This gave the kingdom a tense moment to decide who would inherit the throne after Queen Anne. The most legitimate successor would be her brother, Charles Edward. Who was living in exile and had no intention to renounce his Roman Catholic belief.

Charles Edward spent his entire life pressing his claim to the British throne, insisting his birthright and right to succeed The Jacobite Uprising was organized on his behalf but they were defeated and failed.

To settle the dispute and to prevent further conflicts, the parliament passed The Act of Settlement of 1701, restricting the line of succession to the protestant heirs of King James I. This act recognized Princess Sophia, the wife of Ernest Augustus, the Elector of Hanover, as the successor of Queen Anne.

Who is Sophia, the Electress of Hanover

Hopes of the English ministers to convince Queen Anne's brother, Charles Edward, to convert to Anglican and inherit the British throne was dashed. The Prince of Wales, who was living in France and then Rome, refused to abandon his Roman Catholic belief.

This prompted the parliament to pass The Act of Settlement of 1701 to prevent Charles Edward and his descendants and all the Roman Catholic descendants of Charles I to mount the British throne. This act recognized Princess Sophia, the Electress of Hanover, to be the next monarch.

Princess Sophia was the daughter of Princess Elizabeth, eldest daughter of King James I of England and Princess Anne of Denmark. She married Frederick V of the Palatinate and Princess Sophia was their youngest daughter.

The Elector and Electress of Hanover had seven children, the eldest being Prince George. Before The Act of Settlement of 1701 was passed, Princess Sophia was far below in the line of succession to the British throne, placing below the descendants of King Charles I, her maternal uncle.

However, the remaining descendants of King Charles I, including his youngest child, Princess Henrietta, and her descendants, were Roman Catholics which made them ineligible to succeed.

Princess Sophia would have been the next British Queen but she predeceased Queen Anne by two months paving the way for her eldest son, George, who would become King George I (the first Hanoverian King of England), to succeed the throne after Anne.

The Rightful British Heir

Had Catholics were not barred from succeeding the British throne in the 17th century, the throne would pass to the descendants of Princess Henrietta, the youngest daughter of Charles I, who married the Duke of Orleans. And eventually to their direct descendant, Prince Franz, the Duke of Bavaria. the current head of the House of Wittelsbach in Germany. 

Franz is the senior male descendant of King Charles I of England through his youngest child, Princess Henrietta, and therefore the rightful British heir by virtue of birth right.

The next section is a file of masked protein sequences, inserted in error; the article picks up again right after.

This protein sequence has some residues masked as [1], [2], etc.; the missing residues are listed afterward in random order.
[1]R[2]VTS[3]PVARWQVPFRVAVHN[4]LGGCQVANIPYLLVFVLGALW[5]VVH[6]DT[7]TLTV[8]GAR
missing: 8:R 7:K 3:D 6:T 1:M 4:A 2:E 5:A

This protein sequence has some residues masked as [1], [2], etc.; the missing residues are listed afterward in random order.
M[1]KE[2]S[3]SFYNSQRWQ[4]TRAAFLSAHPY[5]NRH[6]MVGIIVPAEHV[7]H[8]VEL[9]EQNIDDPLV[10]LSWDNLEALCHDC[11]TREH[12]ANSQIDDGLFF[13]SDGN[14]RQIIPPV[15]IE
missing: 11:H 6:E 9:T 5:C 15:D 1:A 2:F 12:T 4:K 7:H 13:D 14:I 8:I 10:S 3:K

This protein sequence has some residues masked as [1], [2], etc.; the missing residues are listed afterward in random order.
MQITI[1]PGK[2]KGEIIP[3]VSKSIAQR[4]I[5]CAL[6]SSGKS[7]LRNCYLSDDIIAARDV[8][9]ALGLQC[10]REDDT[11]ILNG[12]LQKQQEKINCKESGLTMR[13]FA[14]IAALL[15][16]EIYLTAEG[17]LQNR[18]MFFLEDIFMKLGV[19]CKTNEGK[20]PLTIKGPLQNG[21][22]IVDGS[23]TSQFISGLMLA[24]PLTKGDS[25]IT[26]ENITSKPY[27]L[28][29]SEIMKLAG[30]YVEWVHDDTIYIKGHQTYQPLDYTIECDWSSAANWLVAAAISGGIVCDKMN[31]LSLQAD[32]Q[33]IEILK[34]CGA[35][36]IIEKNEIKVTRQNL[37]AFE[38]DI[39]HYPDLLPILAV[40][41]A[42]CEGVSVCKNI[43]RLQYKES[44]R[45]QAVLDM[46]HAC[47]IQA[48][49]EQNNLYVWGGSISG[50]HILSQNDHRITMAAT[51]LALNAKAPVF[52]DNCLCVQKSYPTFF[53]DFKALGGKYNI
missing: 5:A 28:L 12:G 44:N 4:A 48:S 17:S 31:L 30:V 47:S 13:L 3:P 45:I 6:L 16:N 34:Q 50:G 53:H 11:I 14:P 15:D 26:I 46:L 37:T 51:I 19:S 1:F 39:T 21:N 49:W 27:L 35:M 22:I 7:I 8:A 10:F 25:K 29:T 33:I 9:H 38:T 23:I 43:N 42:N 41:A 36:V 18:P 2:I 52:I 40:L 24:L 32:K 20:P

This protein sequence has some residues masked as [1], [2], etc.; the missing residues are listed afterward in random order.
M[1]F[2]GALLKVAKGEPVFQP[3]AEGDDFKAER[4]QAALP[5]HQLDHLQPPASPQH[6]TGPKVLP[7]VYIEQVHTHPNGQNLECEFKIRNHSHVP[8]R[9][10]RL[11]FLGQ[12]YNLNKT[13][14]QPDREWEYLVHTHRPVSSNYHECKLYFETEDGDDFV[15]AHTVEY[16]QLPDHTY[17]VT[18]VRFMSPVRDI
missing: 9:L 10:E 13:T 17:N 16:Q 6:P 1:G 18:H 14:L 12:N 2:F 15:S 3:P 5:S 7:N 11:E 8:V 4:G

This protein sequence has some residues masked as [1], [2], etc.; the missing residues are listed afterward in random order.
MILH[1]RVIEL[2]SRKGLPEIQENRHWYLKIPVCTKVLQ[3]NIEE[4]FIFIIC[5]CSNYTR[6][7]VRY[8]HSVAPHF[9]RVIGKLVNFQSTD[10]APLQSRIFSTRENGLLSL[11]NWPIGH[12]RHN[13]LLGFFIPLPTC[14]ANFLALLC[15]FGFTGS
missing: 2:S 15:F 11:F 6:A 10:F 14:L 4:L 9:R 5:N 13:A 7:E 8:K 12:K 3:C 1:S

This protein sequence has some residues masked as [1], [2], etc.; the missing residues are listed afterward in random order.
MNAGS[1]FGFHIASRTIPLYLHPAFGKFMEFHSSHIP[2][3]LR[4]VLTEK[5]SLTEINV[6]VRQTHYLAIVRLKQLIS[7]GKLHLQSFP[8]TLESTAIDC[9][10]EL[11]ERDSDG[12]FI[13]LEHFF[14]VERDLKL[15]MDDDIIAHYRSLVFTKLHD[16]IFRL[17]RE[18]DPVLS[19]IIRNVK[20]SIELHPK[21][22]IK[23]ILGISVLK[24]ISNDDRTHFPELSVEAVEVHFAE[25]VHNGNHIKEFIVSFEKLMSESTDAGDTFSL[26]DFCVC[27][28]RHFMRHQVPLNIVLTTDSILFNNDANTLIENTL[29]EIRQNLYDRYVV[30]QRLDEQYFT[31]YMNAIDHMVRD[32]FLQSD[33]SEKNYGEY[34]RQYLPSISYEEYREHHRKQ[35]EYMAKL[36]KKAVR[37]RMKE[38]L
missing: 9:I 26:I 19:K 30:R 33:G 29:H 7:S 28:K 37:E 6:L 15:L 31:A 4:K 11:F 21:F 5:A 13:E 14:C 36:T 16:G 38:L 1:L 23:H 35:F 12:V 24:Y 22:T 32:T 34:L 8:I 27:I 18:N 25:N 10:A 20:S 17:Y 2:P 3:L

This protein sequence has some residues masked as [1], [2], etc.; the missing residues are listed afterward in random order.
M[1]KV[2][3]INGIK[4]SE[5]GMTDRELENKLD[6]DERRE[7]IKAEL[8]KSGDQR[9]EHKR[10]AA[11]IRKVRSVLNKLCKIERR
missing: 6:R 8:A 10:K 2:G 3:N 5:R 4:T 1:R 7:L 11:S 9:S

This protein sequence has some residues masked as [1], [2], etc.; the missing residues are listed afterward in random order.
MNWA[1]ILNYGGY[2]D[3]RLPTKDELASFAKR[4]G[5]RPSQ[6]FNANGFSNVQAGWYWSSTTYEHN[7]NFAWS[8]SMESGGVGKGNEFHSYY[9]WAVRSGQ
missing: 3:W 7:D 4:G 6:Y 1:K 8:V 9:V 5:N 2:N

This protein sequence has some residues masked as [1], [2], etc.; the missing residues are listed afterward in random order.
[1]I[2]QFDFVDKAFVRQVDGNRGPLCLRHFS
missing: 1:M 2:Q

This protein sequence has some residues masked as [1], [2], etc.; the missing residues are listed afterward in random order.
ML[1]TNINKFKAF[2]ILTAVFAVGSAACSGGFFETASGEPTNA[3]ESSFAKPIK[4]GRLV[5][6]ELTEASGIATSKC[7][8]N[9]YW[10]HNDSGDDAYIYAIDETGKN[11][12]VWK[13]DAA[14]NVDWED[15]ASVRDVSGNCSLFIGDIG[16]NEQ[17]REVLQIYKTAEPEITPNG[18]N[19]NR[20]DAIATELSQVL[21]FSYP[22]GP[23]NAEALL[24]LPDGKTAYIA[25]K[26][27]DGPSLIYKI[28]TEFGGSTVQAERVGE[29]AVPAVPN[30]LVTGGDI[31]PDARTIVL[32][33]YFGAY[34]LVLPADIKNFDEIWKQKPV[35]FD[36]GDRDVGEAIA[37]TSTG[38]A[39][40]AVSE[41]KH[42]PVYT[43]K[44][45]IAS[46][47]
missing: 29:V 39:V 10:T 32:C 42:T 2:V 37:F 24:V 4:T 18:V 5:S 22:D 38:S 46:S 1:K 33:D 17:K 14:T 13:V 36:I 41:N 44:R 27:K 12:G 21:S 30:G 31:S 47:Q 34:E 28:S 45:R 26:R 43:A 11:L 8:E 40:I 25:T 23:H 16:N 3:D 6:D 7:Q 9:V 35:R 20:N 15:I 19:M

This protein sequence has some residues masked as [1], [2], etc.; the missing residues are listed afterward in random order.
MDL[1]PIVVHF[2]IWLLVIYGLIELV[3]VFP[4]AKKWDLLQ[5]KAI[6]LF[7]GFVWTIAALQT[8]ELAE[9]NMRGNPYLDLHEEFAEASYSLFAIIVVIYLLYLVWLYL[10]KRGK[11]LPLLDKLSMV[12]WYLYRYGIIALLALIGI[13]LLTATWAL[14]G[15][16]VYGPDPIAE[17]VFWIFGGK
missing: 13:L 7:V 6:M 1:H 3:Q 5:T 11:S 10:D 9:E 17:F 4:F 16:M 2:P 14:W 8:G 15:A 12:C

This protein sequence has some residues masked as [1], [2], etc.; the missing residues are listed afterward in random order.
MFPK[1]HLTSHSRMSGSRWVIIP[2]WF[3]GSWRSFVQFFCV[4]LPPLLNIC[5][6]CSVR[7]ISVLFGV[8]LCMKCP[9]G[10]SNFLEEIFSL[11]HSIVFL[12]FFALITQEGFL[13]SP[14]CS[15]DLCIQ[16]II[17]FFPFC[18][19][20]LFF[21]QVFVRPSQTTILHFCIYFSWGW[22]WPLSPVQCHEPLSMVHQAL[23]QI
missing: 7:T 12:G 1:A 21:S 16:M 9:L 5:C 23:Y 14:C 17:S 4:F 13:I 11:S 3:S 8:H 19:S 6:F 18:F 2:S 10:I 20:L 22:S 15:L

Pretender to the British Throne

Born Franz Bonaventura Adalbert Maria Herzog von Bayern on July 14, 1933 in Munich, Germany, Prince Franz, the Duke of Bavaria is the current head of the House of Wittelsbach, the ruling family of the now defunct Kingdom of Bavaria.

His parents were Prince Albrecht, Duke of Bavaria, the grandson of the last Bavarian monarch, King Ludwig III, and Countess Maria Draskovich. He has two older sisters and a younger brother, Prince Max, the father of Princess Sophie, Hereditary Princess of Liechtenstein.

Prince Franz is now 86 years old and has never married. Therefore, no direct descendants. His heir-apparent both to the House of Wittelsbach and the Jacobite succession to the thrones of England and Scotland is Prince Max. 

The rightful British heir, Prince Franz

Asking about his opinion over his right to the British throne, his staff made it clear the duke has no interest to press his claim on the British monarchy and already contented being the Duke of Bavaria. 

Prince Franz. an avid art collector, lived in splendid, magical castles and palaces in Germany. Nymphenburg Palace in Munich, Berg Castle and Hohenschwangau Castle in the countryside of Bavaria as his country retreat. The breathtaking Neuschwanstein Castle, Germany's fairy tale castle, was constructed during the reign of his great uncle, King Ludwig II of Bavaria.

After the death of Queen Anne on August 1, 1714, the throne passed to her nearest protestant relative, Prince George of Hanover, who became King George I. It was in this blood line that Queen Elizabeth II descended. Her great-great grandmother, Queen Victoria, was the granddaughter of George's grandson, King George III.

Nymphenburg Palace, the current residence of Prince Franz

The New Succession Law

When the British succession law was repealed in 2013, then British Prime Minister Gordon Brown planned to scrap the restriction on Catholic succession. This is to heal the division and discrimination on religion imposed on the British throne.

The United Kingdom is the only country in Europe that imposed on Catholic religion as hindrance to throne succession. However, had the religion aspect was scrapped, it would create a terrible consequence on the line of succession.

It will pave the way for Prince Franz to resume the claim on the throne by virtue of bloodline. And would place him and his brother Prince Max ahead of Queen Elizabeth II's family.

Thus, it was believed, the restriction on Catholics, kept in place. This would effectively prevent Prince Franz and his brother from claiming the British throne.